Home » Country Life » Well Water and Reverse Osmosis

Well Water and Reverse Osmosis

well water and reverse osmosisI love good well water, but depending on your region and your aquifer, sometimes the quality, taste and smell of the water can vary greatly. This has led to straddling the line between well water and reverse osmosis.

Well Water and Reverse Osmosis

A good glass of well water is crisp and refreshing. There is no sweeter taste in the world, but some times good well water can suddenly taste odd, or smell bad. A few times a year our well water will have an odd odor, and we’ve yet to figure out the reason behind it.

The water professionals assure me that it’s still safe, but good luck getting my family to drink it, and the water pro’s want $600 or more to install a reverse osmosis system.

Negative, Ghost Rider.

There aren’t many situations where you need to spend $600, or more fora reverse osmosis system. If you have the time, and a bit of a DIY spirit, then you can do reverse osmosis for a couple hundred dollars.

Typically you should only need the reverse osmosis system, some quick connect fittings and some refrigerator ice maker water line (your shopping list may vary here).


reverse osmosis system for well water

Finding a Reverse Osmosis System

Comparison pricing on the internet is really easy, so you can track down a quality system. I tend to use Amazon.com because the prices are normally competitive, and you can read reviews, from other buyers, about the products you are shopping for.

There’s a good chance if you have well water, then you may also have your own septic system. Keep in mind that reverse osmosis can waste 2-5 gallons of water for every gallon of drinking water that it produces. Since we don’t want to waste a ton of our well water, nor flood our septic systems with water (which can throw off the bacteria ratio), I have some tips to reduce this waste.

Reverse Osmosis Tips for Country Folk

Automatic Shut Off Valve

Get an automatic shut off valve, so that when your reverse osmosis water storage tank is full, that the water to the filter shuts off. If you don’t do this, the water will continually run and pass through the reverse osmosis membrane and out through the waste water line and down your drain.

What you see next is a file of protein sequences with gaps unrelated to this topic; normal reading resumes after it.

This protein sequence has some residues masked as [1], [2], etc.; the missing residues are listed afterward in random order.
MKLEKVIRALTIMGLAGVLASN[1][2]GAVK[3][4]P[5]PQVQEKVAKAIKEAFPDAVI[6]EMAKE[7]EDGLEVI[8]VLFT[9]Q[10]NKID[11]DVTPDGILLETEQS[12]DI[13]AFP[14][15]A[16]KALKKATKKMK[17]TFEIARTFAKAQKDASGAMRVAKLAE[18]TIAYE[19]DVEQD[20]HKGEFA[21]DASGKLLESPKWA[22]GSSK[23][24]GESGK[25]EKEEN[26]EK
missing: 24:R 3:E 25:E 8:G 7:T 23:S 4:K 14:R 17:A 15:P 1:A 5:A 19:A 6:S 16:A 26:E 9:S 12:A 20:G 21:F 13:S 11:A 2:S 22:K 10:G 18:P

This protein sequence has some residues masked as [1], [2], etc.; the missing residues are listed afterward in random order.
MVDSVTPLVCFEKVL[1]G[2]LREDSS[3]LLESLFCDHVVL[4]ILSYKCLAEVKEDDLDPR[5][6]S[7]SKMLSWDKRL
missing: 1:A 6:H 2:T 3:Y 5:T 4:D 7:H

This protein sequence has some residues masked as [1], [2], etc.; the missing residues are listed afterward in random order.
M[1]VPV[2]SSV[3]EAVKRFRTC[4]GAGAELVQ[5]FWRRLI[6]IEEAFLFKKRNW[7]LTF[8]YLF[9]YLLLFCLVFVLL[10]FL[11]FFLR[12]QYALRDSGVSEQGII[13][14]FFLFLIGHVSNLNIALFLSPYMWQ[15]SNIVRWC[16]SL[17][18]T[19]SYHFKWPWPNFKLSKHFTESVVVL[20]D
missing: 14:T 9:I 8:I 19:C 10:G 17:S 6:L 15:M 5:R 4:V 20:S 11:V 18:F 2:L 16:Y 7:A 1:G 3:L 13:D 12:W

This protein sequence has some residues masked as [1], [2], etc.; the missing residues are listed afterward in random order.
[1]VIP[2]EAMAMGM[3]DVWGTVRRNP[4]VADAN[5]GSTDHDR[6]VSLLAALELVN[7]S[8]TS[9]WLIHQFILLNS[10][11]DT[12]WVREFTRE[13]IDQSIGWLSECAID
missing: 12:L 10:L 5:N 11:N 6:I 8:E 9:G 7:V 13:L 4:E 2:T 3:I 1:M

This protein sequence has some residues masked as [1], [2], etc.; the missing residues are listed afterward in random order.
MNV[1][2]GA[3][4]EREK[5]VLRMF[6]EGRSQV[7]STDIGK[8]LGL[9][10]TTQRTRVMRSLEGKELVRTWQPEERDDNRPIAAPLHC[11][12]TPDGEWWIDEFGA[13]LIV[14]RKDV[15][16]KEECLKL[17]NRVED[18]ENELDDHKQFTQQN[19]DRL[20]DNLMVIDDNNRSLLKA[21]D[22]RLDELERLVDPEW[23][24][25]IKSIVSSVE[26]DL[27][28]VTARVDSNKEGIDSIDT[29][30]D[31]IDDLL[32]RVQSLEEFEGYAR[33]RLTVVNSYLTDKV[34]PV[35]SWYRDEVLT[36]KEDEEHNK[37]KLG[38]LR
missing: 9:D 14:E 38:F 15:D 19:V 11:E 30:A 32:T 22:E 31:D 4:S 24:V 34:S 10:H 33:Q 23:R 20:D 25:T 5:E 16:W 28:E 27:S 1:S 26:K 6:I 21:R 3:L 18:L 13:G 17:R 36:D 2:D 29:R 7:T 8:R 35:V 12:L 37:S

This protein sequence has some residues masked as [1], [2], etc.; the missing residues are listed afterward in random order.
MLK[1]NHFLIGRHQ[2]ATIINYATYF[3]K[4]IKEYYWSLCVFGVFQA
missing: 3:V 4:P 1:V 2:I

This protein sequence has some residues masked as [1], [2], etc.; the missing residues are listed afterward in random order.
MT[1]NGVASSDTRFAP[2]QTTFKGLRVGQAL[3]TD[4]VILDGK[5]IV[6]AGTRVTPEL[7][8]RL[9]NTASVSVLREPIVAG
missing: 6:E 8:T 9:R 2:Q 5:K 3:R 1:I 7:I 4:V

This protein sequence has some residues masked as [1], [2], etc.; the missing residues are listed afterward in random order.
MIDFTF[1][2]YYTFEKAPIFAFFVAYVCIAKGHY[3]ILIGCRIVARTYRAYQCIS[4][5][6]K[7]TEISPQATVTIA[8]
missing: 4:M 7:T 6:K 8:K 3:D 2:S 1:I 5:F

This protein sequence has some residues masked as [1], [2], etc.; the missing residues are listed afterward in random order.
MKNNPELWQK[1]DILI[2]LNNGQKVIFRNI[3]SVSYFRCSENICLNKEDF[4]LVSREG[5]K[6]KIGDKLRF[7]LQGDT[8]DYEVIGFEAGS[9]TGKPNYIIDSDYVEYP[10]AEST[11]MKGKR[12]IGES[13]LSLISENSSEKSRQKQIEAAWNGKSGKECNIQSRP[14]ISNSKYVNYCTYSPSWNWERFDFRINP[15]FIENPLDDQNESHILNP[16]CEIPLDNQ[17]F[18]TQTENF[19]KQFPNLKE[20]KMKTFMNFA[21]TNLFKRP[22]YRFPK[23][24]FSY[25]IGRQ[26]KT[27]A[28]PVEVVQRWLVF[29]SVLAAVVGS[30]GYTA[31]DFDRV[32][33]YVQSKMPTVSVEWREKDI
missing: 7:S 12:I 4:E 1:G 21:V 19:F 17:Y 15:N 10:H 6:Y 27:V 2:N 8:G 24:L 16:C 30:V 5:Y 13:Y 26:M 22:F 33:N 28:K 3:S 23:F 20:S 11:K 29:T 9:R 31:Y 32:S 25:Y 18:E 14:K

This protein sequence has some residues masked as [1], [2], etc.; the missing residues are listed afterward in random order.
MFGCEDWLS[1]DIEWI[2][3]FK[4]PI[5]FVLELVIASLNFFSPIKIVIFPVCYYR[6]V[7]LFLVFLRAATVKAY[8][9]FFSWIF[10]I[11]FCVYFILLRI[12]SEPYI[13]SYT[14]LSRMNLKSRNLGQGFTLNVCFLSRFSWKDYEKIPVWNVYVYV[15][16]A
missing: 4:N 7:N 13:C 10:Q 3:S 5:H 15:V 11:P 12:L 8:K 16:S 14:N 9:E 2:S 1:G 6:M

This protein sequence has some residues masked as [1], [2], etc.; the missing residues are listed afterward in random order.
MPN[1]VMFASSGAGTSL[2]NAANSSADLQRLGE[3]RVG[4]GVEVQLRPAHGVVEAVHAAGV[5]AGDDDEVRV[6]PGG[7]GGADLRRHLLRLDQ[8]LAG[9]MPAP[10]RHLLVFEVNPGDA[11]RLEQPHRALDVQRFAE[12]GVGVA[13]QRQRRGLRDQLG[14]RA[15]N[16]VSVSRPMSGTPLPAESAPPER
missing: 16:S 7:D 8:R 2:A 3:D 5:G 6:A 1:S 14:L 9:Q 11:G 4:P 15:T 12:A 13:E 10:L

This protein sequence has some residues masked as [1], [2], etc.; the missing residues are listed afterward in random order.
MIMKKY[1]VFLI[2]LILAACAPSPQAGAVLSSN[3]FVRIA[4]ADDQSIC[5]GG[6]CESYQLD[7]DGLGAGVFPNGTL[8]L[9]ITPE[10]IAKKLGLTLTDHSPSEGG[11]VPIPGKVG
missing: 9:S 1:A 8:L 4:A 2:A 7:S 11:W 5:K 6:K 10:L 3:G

Once your storage tank is full of water, the water is shut off to the filter, until you remove water from the tank (get a glass of water, ice maker makes ice, etc).

automatic shut off valve

automatic shut off valve

Permeate Pump

Install a Permeate Pump. Permeate Pumps Help maintain an constant osmotic pressure to the membrane for greater efficiency.

It utilizes a turbine pump, that uses the pressure of the waste water, to pump the product drinking water into the storage tank. This protects the membrane from the back flow pressure of the tank, maintaining maximum osmotic pressure at all times.

Permeate Pump

Install a post-filter to re-mineralize your water. I can NOT stand flat reverse osmosis water. They even have an Alkaline post filter that can raise the pH by 0.5 to 0.8, if you so desire.

Split up your water filtering

Keep one line free of the reverse osmosis filter. I split off my drinking water line, just after the 3 stage filters, and before the reverse osmosis filter. This way I have well water that is filtered, running to a drinking water faucet at our sink, and the reverse osmosis runs to the refrigerator water dispense and ice maker.

Why did I split my water like this?

  1. Reverse osmosis output is really low pressure, so if 2 spigots are running at the same time, you’re going to wait forever for a glass of water.
  2. Coffee! Reverse Osmosis water has very little mineral content. Higher magnesium ion levels increase the extraction of coffee into water and improve the taste, so I use the “filtered” well water for coffee, and reverse osmosis for drinking and ice.

If your well water is always safe, then you may be able to get by with no filter, a simple carbon filter or a 3 stage filter, but if your water has you wondering you may need to pair up your Well Water and Reverse Osmosis.

* This post may contain affiliate links. This means that I “might” receive a tiny amount of money, if you make a purchase using one of our links. It does not cost you anything extra, and helps us defray the costs of hosting and maintaining this site.